Photo Cred: Miika Silfverberg

Don’t Live In Fear-Take More Chances

Chance

I was taught, from the time I was born, that everyone was out for themselves–in fact, I was the only person who could look out for me (besides my mother, of course) and that I should always be prepared for this. I learned that the best way to stay alive was to live in perpetual fear of everything.

Stray dogs and cats surely have rabies. Restaurants will always over-salt the food which will lead to heart disease. A person loitering the streets will most certainly attack me. Flying would eventually lead to an airplane crash. And of course, by leaving the blinds open at night, I was inviting criminals in to my house.

I’ve spent a good portion of my adult life trying to undo some of these irrational fears of the world I’ve developed to shelter myself from disappointment and let down. Sure, the more I have let my guard down, the more I have opened myself up to the opportunities for exposure and risk but I’ve also gotten to experience life at its unadulterated and imperfect best.

Who decided that those risks weren’t worth the experiences? We may not be able to control life, but we sure can control how we chose to live it.

Avoiding danger is no safer in the long run than outright exposure. The fearful are caught as often as the bold. Helen Keller

Tell Yourself Yes & Tough It Out; Setbacks Are A Part Of Success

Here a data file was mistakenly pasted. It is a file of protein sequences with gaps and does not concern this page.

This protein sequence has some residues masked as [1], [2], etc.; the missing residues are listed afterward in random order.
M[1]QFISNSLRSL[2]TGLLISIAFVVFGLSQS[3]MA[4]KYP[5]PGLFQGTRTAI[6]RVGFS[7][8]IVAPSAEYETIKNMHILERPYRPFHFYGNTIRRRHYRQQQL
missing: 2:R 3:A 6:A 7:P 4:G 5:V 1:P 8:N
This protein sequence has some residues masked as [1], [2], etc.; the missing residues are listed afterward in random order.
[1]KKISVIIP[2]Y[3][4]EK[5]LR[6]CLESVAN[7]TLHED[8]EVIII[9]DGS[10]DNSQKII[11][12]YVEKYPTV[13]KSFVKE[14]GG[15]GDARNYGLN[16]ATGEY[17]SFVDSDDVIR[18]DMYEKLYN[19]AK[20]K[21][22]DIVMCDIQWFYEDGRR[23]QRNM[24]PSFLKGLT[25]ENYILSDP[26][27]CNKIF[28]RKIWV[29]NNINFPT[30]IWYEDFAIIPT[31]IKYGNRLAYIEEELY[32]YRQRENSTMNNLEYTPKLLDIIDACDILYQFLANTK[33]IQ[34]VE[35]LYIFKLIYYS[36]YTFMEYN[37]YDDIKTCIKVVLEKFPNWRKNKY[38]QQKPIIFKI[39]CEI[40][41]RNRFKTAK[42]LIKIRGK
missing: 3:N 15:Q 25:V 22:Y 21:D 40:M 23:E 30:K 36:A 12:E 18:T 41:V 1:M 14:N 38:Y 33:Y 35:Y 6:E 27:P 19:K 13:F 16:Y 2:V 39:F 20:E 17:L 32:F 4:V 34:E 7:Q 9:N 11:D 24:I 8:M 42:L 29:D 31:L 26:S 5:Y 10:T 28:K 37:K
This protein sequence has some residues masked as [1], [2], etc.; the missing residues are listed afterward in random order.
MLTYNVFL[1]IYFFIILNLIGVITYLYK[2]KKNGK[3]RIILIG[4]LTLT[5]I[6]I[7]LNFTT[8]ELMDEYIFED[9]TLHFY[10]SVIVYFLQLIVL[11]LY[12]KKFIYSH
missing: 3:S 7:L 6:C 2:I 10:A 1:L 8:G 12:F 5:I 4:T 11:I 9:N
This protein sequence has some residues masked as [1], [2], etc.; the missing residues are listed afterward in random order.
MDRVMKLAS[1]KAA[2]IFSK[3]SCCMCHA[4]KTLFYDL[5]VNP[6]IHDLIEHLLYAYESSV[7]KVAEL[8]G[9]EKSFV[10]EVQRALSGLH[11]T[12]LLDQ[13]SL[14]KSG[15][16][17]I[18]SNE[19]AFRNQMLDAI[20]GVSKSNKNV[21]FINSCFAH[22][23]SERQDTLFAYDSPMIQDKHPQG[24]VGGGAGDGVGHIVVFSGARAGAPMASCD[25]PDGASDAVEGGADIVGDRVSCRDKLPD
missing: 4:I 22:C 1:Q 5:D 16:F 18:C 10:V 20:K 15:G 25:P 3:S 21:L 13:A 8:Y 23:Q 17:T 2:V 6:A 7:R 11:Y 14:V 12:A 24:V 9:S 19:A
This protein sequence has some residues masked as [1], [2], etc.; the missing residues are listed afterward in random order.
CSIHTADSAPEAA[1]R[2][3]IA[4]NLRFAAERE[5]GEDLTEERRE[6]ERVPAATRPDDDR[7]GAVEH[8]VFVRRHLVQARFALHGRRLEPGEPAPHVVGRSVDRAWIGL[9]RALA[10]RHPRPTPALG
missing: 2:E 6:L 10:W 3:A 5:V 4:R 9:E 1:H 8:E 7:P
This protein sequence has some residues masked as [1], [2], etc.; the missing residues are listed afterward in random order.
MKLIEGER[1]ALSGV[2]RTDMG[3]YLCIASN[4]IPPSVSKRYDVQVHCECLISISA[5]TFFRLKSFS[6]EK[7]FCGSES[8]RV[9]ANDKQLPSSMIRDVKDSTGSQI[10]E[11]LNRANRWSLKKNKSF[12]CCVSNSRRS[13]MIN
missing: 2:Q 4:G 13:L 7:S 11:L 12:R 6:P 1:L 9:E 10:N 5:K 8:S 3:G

Grit And Play-Doh

“Perseverance and audacity generally win.” Dorothée Luzy

When I was in pre-school, I really wanted Play-Doh. No, I take that back, I really, really, really wanted Play-Doh. And of course, Play-Doh meant berry-colored stained clothing and sticky spots in the shag carpet, so my mom emphatically said “no.”

But no did not mean no to me at that point in life. No meant I was not asking the right question or maybe just not in the right way.

Picture me at the dinner table in my little brown and red booster seat.

“Mom, can I have some Play-Doh?”

“No.”

And then again the next morning on the way to school with my best friend in the back-seat next to me.

“Mom, Celeste has Play-Doh. Do you think I could get some?”

“No.”

In front of my Nana, in the cart while we were grocery shopping, as my mom tucked me in at night, on our neighbor’s swing set.

“Play-Doh?”

“No.”

It was probably time to lay off the Play-Doh request, but I could smell the sweet-scented putty and feel it molding into a cat-dog right in my very own hands. It was my dream to have Play-Doh and four-year-olds do not let dreams die easily.

In preparation for our Pre-School Graduation, my teacher had someone interview each of us for our own special “Looking Back” tape as a present to the parents. I was asked what my favorite thing about school was. I sang “Where is Rainbow Brite” to the tune of “Where is Thumbkin” and I even divulged the difference between a girl Easter bunny and a boy Easter bunny. Show stopper, I know.

And as the interview came to a close, I was asked if there was anything else I would like to say. I knew this was a special video for my mom and that meant mom would love anything I said, sang or did for her on this tape. I stopped fidgeting in my chair just long enough to look at the camera, all smiles and I said “My momma’s gonna get me some Play-Doh!”

As an adult, I often envy the pre-school Erin who didn’t take no for an answer and the audacity it took to make a public plea during my recorded graduation interview for the Play-Doh I was already sure would one day be mine. It wasn’t a matter of if  I would achieve my goal, it was a matter of how.